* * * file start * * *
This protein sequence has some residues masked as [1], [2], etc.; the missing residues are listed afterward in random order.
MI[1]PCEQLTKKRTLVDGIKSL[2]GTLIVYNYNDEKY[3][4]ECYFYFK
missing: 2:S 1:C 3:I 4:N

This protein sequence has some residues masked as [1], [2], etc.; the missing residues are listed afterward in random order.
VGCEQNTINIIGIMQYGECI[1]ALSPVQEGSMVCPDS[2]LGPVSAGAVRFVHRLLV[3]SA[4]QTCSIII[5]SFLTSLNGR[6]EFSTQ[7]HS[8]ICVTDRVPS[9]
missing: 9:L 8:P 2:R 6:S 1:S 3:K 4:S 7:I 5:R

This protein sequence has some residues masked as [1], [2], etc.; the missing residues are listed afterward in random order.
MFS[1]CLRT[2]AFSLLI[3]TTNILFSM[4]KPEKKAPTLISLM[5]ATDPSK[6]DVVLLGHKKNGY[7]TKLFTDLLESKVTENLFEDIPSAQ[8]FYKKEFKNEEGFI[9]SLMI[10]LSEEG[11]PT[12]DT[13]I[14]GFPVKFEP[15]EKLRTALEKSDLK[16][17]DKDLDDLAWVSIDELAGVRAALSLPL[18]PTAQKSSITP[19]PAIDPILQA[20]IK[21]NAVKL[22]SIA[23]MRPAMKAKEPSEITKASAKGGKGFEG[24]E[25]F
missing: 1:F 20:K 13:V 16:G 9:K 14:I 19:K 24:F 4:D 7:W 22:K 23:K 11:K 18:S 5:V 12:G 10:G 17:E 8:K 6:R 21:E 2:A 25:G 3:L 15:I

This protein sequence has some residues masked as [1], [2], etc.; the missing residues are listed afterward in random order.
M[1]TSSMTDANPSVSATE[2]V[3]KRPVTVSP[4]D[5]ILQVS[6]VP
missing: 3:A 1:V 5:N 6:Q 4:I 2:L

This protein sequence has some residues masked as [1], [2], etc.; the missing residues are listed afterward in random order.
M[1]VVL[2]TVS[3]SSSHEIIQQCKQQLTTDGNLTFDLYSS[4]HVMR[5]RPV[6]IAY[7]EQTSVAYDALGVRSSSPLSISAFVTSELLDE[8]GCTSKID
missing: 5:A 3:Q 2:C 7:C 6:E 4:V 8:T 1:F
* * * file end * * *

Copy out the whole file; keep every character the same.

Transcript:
This protein sequence has some residues masked as [1], [2], etc.; the missing residues are listed afterward in random order.
MI[1]PCEQLTKKRTLVDGIKSL[2]GTLIVYNYNDEKY[3][4]ECYFYFK
missing: 2:S 1:C 3:I 4:N

This protein sequence has some residues masked as [1], [2], etc.; the missing residues are listed afterward in random order.
VGCEQNTINIIGIMQYGECI[1]ALSPVQEGSMVCPDS[2]LGPVSAGAVRFVHRLLV[3]SA[4]QTCSIII[5]SFLTSLNGR[6]EFSTQ[7]HS[8]ICVTDRVPS[9]
missing: 9:L 8:P 2:R 6:S 1:S 3:K 4:S 7:I 5:R

This protein sequence has some residues masked as [1], [2], etc.; the missing residues are listed afterward in random order.
MFS[1]CLRT[2]AFSLLI[3]TTNILFSM[4]KPEKKAPTLISLM[5]ATDPSK[6]DVVLLGHKKNGY[7]TKLFTDLLESKVTENLFEDIPSAQ[8]FYKKEFKNEEGFI[9]SLMI[10]LSEEG[11]PT[12]DT[13]I[14]GFPVKFEP[15]EKLRTALEKSDLK[16][17]DKDLDDLAWVSIDELAGVRAALSLPL[18]PTAQKSSITP[19]PAIDPILQA[20]IK[21]NAVKL[22]SIA[23]MRPAMKAKEPSEITKASAKGGKGFEG[24]E[25]F
missing: 1:F 20:K 13:V 16:G 9:K 14:I 19:K 24:F 4:D 7:W 22:K 23:K 11:K 18:S 5:V 12:G 10:G 17:E 8:K 6:R 21:E 2:A 25:G 3:L 15:I

This protein sequence has some residues masked as [1], [2], etc.; the missing residues are listed afterward in random order.
M[1]TSSMTDANPSVSATE[2]V[3]KRPVTVSP[4]D[5]ILQVS[6]VP
missing: 3:A 1:V 5:N 6:Q 4:I 2:L

This protein sequence has some residues masked as [1], [2], etc.; the missing residues are listed afterward in random order.
M[1]VVL[2]TVS[3]SSSHEIIQQCKQQLTTDGNLTFDLYSS[4]HVMR[5]RPV[6]IAY[7]EQTSVAYDALGVRSSSPLSISAFVTSELLDE[8]GCTSKID
missing: 5:A 3:Q 2:C 7:C 6:E 4:V 8:T 1:F